Turkey’s President Recep Tayyip Erdogan. (Bloomberg)

By Aykan Erdemir and Annie Fixler

February 15, 2022

As Turkey’s Islamist President Recep Tayyip Erdogan signals his intention to mend ties with Israel, Iranian state-sponsored hackers have been targeting government and private-sector entities across Turkey, researchers at Cisco Talos Intelligence Group revealed in January. Iran’s latest cyber operation should be a wakeup call for Erdogan, who has a troubling history of aiding and abetting the Islamic Republic, including through his facilitation of Tehran’s sanctions-evasion schemes.

Cisco Talos, one of the world’s largest commercial intelligence teams, exposed that the hacker group MuddyWater masqueraded as the Turkish Health and Interior Ministries to trick targets into downloading malware. Last month, U.S. Cyber Command officially determined that MuddyWater is “a subordinate element within the Iranian Ministry of Intelligence and Security.” Iranian hackers targeted the Scientific and Technological Research Council of Turkey, among other organizations. The researchers at Cisco Talos did not assess the motivation behind the operation but noted that MuddyWater has previously conducted espionage, stolen intellectual property, and used ransomware and other destructive malware.

Although Erdogan has supported Tehran over the years by facilitating Iranian evasion of U.S. sanctions, Turkey has been a regular target of cyber espionage by various Iranian hackers dating back to 2014. MuddyWater alone has conducted numerous operations against Ankara over the past five years.

MuddyWater’s latest campaign coincides with Ankara’s ongoing attempts to normalize relations with Israel. This is consistent with the Iranian threat group’s operations against the United Arab Emirates and Kuwait following the Abraham Accords — a U.S.-brokered agreement normalizing relations between Israel and some of its Arab neighbors, including the United Arab Emirates. Tehran’s concerns about warming Turkish-Israeli ties is one possible explanation for Iran’s cutoff of natural gas to Turkey last month.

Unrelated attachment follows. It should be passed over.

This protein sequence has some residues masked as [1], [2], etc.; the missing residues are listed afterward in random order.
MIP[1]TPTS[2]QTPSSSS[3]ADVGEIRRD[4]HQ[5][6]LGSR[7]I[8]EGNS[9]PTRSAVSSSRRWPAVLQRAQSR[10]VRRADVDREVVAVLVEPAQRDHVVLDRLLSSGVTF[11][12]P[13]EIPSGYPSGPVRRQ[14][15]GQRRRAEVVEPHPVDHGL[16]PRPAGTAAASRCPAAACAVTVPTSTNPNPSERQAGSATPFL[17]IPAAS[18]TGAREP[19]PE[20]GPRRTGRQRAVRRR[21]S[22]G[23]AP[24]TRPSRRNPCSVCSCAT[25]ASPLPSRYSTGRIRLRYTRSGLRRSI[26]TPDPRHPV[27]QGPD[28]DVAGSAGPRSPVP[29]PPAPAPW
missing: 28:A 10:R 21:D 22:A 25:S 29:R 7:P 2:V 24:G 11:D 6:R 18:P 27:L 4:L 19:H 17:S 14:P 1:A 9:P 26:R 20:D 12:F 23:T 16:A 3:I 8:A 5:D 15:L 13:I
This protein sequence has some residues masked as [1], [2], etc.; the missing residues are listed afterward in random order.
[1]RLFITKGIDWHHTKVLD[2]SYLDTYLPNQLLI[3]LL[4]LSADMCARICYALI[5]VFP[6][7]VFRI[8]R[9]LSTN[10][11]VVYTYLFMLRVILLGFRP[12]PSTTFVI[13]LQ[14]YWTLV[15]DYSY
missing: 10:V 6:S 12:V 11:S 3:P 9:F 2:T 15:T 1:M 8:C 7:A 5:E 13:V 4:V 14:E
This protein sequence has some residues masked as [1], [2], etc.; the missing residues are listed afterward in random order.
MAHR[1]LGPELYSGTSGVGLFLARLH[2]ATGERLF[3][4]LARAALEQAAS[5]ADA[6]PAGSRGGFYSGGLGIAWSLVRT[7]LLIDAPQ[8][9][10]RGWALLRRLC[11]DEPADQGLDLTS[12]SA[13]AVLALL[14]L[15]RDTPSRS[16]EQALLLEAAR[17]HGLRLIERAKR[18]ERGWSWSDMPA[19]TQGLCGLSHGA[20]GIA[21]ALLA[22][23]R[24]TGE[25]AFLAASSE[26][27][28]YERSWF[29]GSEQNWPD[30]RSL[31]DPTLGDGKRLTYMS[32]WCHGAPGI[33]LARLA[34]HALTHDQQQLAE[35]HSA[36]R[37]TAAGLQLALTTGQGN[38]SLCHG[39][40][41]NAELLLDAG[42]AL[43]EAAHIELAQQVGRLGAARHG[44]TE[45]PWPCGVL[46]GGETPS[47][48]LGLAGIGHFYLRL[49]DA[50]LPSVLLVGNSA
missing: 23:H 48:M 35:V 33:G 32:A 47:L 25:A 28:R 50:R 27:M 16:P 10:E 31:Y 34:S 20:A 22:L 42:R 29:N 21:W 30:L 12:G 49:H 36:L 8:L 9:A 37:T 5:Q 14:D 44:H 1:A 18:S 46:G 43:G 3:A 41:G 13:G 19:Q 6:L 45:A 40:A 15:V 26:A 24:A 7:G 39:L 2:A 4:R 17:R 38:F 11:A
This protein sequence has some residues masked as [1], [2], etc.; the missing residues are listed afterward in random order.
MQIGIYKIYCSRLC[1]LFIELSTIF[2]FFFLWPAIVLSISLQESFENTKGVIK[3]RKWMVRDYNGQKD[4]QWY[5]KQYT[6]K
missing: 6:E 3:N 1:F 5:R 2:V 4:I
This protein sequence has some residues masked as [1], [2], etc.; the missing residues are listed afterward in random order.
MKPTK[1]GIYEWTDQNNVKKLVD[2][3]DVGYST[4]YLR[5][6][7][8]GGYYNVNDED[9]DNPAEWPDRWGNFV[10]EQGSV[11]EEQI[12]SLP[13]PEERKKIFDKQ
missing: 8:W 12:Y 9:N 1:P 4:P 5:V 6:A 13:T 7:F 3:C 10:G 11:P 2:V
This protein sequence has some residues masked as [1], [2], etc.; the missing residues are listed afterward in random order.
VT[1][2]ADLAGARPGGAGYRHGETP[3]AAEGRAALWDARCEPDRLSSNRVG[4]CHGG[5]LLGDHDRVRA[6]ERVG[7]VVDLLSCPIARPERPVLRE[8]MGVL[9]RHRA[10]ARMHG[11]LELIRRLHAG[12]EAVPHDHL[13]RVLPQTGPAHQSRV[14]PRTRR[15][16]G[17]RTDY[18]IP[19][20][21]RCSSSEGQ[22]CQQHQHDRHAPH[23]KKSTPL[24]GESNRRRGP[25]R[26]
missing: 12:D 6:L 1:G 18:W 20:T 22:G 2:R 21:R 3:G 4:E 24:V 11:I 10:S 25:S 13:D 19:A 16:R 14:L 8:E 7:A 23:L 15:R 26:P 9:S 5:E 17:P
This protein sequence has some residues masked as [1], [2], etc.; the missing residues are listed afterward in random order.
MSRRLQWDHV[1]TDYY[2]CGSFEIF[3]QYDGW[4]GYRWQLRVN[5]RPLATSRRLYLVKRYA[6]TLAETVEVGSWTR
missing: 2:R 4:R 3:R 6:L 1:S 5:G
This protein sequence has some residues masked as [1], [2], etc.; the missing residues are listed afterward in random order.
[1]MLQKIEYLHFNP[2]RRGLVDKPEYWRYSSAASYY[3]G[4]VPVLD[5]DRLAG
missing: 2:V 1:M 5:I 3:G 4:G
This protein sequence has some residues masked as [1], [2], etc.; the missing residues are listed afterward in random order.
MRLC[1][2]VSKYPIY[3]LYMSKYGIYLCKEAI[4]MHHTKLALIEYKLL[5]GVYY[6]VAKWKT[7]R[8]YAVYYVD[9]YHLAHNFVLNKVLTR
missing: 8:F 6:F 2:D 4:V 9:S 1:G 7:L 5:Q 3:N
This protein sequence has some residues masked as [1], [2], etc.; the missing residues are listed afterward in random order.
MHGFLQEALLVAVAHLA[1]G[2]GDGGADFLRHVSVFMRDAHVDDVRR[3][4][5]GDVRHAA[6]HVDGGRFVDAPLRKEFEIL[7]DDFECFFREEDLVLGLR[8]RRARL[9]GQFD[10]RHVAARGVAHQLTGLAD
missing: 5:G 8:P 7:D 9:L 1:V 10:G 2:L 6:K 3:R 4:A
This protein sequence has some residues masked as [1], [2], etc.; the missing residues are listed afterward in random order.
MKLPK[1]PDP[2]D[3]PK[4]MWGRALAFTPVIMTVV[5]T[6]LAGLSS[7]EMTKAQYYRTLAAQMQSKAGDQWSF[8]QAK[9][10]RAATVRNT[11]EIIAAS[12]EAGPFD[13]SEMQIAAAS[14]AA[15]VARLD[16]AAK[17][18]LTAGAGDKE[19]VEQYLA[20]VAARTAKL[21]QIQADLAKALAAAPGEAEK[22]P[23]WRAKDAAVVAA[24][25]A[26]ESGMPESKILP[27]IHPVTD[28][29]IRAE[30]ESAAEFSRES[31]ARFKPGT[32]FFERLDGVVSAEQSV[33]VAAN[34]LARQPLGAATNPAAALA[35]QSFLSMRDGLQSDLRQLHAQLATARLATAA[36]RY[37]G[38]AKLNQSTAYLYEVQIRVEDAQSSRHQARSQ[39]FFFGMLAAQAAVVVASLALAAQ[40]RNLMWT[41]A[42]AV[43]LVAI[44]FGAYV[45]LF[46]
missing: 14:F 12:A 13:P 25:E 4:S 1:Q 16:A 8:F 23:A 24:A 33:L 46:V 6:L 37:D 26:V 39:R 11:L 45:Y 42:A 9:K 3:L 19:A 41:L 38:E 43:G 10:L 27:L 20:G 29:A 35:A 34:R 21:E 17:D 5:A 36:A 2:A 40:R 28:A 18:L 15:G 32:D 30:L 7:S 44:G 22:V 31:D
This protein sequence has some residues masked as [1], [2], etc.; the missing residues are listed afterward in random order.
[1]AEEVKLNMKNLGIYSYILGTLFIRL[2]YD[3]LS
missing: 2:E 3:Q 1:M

There are other reasons why MuddyWater’s bosses in Tehran may be desperate for the latest intelligence on Ankara’s deliberations. The two nations are at loggerheads in Syria and Iraq — the latest manifestation of their age-old competition for hegemony in the region. Earlier this month, Kataib Hezbollah, one of Tehran’s Iraqi proxies, warned that Turkish forces in Iraq must withdraw “before it’s too late,” providing just the latest evidence of rising tensions between Ankara and the Islamic Republic.

Against Iran’s persistent cyber threats, Israel could be a good partner for Ankara. Jerusalem remains Tehran’s top target and possesses some of the strongest cyber capabilities in the world. Other Middle Eastern states have already tapped into Israeli knowhow. Following the Abraham Accords, Reuters reported that Israeli and Emirati cyber security chiefs were sharing information about cyber threats to their nations.

Until now, Erdogan has been openly hostile toward Israel’s normalization with its neighbors. He joined Iran and Hamas in condemning the accords and even threatened to suspend diplomatic ties with Abu Dhabi. Turkey hosts “the terror command post of Hamas abroad,” stated then-Israeli Defense Minister Moshe Ya’alon in 2016. Ending Ankara’s support for Hamas terrorists, who have made Turkey their largest base outside of Gaza, would likely be a prerequisite for beginning to revive Turkey and Israel’s robust diplomatic, security, and intelligence cooperation that characterized the 1990s. A good first step, especially if Ankara is interested in cyber cooperation with Israel, would be to shutter Hamas’ once-secret headquarters in Istanbul — revealed in a 2020 Times report — for conducting cyberwarfare and counter-intelligence operations.

Despite Erdogan’s antisemitic and anti-Israel track record, Jerusalem appears cautiously open to improving relations. Haaretz quoted an Israeli diplomatic source as saying, “With Turkey we move forward with great caution. Very slowly. They are no great friends of Iran, to put it mildly, and we can’t afford to assume some mantle of purity that will prevent us from creating alliances.” Tehran’s hostile moves, including its latest cyber operation, offer the Turkish president an opportunity to correct course by prioritizing Turkey’s national interests instead of his misguided Islamist agenda, which Tehran has exploited skillfully to this day.

Foundation for Defense of Democracies

About Track Persia

Track Persia is a Platform run by dedicated analysts who spend much of their time researching the Middle East, in due process we fall upon many indications of growing expansionary ambitions on the part of Iran in the MENA region and the wider Islamic world. These ambitions commonly increase tensions and undermine stability.